Annual meadow grass (also commonly known by its Latin name of Poa annua) is sometimes found in rolls of cultivated turf.


Annual meadow grass is one of the most widespread grasses in the world. It is found from Tierra del Fuego to the Arctic Circle and from sea level to the tops of mountains. It will grow in the cracks between paving stones and in roof gutters and is the dominant grass in most UK golf greens.

Most established lawns contain some annual meadow grass, but it usually well blends in well with the other grasses. It is a common weed of arable land and thus is often found in cultivated turf. Although it is called annual meadow grass, some forms of it are short-lived perennials and will therefore persist from year to year.

Annual meadow grass has no perennial underground stems or roots so if the shoots are completely removed it cannot re-grow from under the ground.


Turfgrowers around the world do their best to control annual meadow grass in their production fields, and TGA members take quality control very seriously. It is very difficult to selectively kill one grass species growing in a mixture with other types of grass. Until quite recently, it was possible for turfgrowers to use chemical control to eliminate annual meadow grass from turf. Unfortunately, however, the main herbicide that was used to do this is no longer available and cultural methods (less reliable) have to be used.

Before lifting the turf the grower will assess the amount of annual meadow grass present. If it is deemed to be within acceptable limits the turf will be passed as fit for sale. Since the withdrawal of effective herbicides, the amount of annual meadow grass deemed acceptable in turf has increased.


Annual meadow grass in a lawn can be made less noticeable by good management. It often has a pale green colour and applying a fertiliser will help improve its colour so that it blends in with the rest of the lawn.

Because this grass spreads by seed, it is best to remove grass clippings when mowing. Brushing the turf to raise the seedheads before mowing will help to remove them. It should not be necessary to use a powered scarifier on a recently laid lawn but hand raking and brushing can help.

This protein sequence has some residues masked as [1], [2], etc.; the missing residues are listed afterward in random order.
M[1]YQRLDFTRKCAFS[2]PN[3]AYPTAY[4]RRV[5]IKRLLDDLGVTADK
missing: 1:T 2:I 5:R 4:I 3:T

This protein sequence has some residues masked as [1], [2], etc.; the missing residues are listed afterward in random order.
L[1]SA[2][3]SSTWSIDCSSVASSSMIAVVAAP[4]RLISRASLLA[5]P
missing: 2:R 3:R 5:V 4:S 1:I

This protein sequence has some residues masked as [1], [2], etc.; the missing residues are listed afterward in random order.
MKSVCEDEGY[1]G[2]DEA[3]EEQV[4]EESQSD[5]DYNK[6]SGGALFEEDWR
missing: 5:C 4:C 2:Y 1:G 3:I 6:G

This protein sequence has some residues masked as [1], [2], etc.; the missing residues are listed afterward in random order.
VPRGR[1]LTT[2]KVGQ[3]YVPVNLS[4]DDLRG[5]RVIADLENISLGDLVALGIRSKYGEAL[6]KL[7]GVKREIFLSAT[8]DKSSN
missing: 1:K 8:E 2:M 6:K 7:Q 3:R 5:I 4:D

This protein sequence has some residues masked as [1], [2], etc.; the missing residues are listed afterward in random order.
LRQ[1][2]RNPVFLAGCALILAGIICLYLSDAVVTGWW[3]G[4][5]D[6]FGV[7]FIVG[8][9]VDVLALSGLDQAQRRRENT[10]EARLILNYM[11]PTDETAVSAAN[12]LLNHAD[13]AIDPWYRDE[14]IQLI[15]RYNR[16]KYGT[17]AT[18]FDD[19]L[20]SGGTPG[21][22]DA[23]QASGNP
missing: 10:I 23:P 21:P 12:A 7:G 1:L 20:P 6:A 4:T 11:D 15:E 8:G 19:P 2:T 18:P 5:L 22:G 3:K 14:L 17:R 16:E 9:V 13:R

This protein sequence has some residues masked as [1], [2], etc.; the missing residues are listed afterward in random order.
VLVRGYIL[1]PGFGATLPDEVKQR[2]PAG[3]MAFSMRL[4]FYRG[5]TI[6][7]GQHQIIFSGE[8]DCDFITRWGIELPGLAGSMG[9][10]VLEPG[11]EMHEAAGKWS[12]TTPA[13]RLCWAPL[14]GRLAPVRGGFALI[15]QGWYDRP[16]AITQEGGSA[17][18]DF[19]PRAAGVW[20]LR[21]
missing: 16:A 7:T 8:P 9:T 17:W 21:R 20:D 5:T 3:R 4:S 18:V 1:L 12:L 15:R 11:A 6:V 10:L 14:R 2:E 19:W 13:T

Complaints about excessive annual meadow grass are sometimes received from customers after the turf has been laid. This is often due to the turf being allowed to become too tall before the first mowing, allowing the stems of the annual meadow grass to splay out.

Mowing of the new lawn should commence as soon as the turf is well anchored to the soil underneath. Lift a corner of a roll to see how well it has rooted and then begin mowing – aiming to get the mowing height of the turf back to what it was when it was delivered as soon as possible after laying. The turf should not be allowed to get very long and, ideally, it should have no more than about a third of its length removed at each mowing.

Infrequent mowing can also have the effect of making the isolated annual meadow grass plants in a new lawn appear more widespread than they actually are, because the individual stems of the grass are able to radiate out sideways from their base.

To remove clumps of annual meadow grass in a relatively small area it is possible to weed it out by hand by cutting through the base of the plant just below the surface of the soil using a sharp knife. Any bare ground revealed should then be lightly scratched and a good quality seed mix to match the turf should be sown to repair the patch.

Alternatively, carefully treat each annual meadow grass plant in the lawn using Roundup Gel (from a garden centre), following which it will gradually turn yellow and die. Bear in mind that this is a total weedkiller so will kill every plant it touches so do it carefully.

Produced for the TGA by independent agronomist Robert Laycock, member of RIPTA.